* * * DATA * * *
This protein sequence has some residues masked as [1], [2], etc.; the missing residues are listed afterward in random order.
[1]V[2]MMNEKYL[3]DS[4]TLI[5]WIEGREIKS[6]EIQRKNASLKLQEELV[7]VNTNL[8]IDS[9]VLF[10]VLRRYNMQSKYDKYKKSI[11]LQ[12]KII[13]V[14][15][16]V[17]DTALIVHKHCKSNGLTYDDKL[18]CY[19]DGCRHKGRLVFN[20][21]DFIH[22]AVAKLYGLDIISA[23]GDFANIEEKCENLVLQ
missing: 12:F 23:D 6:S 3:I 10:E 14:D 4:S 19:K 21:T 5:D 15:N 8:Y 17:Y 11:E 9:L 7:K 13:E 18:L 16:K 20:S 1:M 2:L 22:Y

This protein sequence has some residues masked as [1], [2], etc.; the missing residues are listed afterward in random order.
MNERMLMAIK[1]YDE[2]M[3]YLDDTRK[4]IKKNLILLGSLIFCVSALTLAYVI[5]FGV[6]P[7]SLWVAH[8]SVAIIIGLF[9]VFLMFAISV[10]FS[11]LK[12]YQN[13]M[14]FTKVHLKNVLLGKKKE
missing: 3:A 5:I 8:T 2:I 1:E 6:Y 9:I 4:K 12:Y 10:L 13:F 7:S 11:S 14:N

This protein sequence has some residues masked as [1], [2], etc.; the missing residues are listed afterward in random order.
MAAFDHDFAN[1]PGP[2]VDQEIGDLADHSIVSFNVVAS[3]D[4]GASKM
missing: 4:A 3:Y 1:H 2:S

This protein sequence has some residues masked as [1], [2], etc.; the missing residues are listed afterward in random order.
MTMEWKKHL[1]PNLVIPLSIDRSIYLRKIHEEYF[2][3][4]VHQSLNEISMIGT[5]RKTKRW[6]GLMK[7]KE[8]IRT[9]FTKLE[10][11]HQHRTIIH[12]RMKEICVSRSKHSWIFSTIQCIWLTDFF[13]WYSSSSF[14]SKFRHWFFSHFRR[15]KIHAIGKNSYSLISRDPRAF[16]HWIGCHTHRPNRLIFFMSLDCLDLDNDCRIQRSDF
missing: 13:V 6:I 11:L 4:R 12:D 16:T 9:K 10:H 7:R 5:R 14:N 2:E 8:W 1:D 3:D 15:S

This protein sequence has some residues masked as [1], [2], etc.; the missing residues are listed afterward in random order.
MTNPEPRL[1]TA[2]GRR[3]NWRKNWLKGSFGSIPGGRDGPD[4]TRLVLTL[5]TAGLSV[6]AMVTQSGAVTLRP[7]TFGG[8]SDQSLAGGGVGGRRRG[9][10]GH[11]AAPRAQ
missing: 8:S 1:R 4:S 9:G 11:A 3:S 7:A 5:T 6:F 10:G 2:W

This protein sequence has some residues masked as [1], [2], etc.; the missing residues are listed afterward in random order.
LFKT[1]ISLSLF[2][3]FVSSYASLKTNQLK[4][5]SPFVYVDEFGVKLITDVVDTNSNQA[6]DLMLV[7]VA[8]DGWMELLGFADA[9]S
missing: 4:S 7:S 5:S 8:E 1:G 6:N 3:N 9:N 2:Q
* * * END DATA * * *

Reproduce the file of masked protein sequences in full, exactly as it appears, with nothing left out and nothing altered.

This protein sequence has some residues masked as [1], [2], etc.; the missing residues are listed afterward in random order.
[1]V[2]MMNEKYL[3]DS[4]TLI[5]WIEGREIKS[6]EIQRKNASLKLQEELV[7]VNTNL[8]IDS[9]VLF[10]VLRRYNMQSKYDKYKKSI[11]LQ[12]KII[13]V[14][15][16]V[17]DTALIVHKHCKSNGLTYDDKL[18]CY[19]DGCRHKGRLVFN[20][21]DFIH[22]AVAKLYGLDIISA[23]GDFANIEEKCENLVLQ
missing: 12:F 23:D 6:S 3:I 10:E 14:D 4:S 19:K 21:T 5:D 15:N 8:Y 17:Y 11:E 9:L 7:K 13:E 18:L 16:K 20:S 1:M 2:L 22:Y

This protein sequence has some residues masked as [1], [2], etc.; the missing residues are listed afterward in random order.
MNERMLMAIK[1]YDE[2]M[3]YLDDTRK[4]IKKNLILLGSLIFCVSALTLAYVI[5]FGV[6]P[7]SLWVAH[8]SVAIIIGLF[9]VFLMFAISV[10]FS[11]LK[12]YQN[13]M[14]FTKVHLKNVLLGKKKE
missing: 3:A 5:I 8:T 2:I 1:E 6:Y 9:I 4:K 12:Y 10:L 13:F 7:S 11:S 14:N

This protein sequence has some residues masked as [1], [2], etc.; the missing residues are listed afterward in random order.
MAAFDHDFAN[1]PGP[2]VDQEIGDLADHSIVSFNVVAS[3]D[4]GASKM
missing: 4:A 3:Y 1:H 2:S

This protein sequence has some residues masked as [1], [2], etc.; the missing residues are listed afterward in random order.
MTMEWKKHL[1]PNLVIPLSIDRSIYLRKIHEEYF[2][3][4]VHQSLNEISMIGT[5]RKTKRW[6]GLMK[7]KE[8]IRT[9]FTKLE[10][11]HQHRTIIH[12]RMKEICVSRSKHSWIFSTIQCIWLTDFF[13]WYSSSSF[14]SKFRHWFFSHFRR[15]KIHAIGKNSYSLISRDPRAF[16]HWIGCHTHRPNRLIFFMSLDCLDLDNDCRIQRSDF
missing: 13:V 6:I 11:L 4:R 12:D 16:T 9:K 10:H 7:R 5:R 14:N 2:E 8:W 1:D 3:D 15:S

This protein sequence has some residues masked as [1], [2], etc.; the missing residues are listed afterward in random order.
MTNPEPRL[1]TA[2]GRR[3]NWRKNWLKGSFGSIPGGRDGPD[4]TRLVLTL[5]TAGLSV[6]AMVTQSGAVTLRP[7]TFGG[8]SDQSLAGGGVGGRRRG[9][10]GH[11]AAPRAQ
missing: 8:S 1:R 4:S 9:G 11:A 3:S 7:A 5:T 6:F 10:G 2:W

This protein sequence has some residues masked as [1], [2], etc.; the missing residues are listed afterward in random order.
LFKT[1]ISLSLF[2][3]FVSSYASLKTNQLK[4][5]SPFVYVDEFGVKLITDVVDTNSNQA[6]DLMLV[7]VA[8]DGWMELLGFADA[9]S
missing: 4:S 7:S 5:S 8:E 1:G 6:N 3:N 9:N 2:Q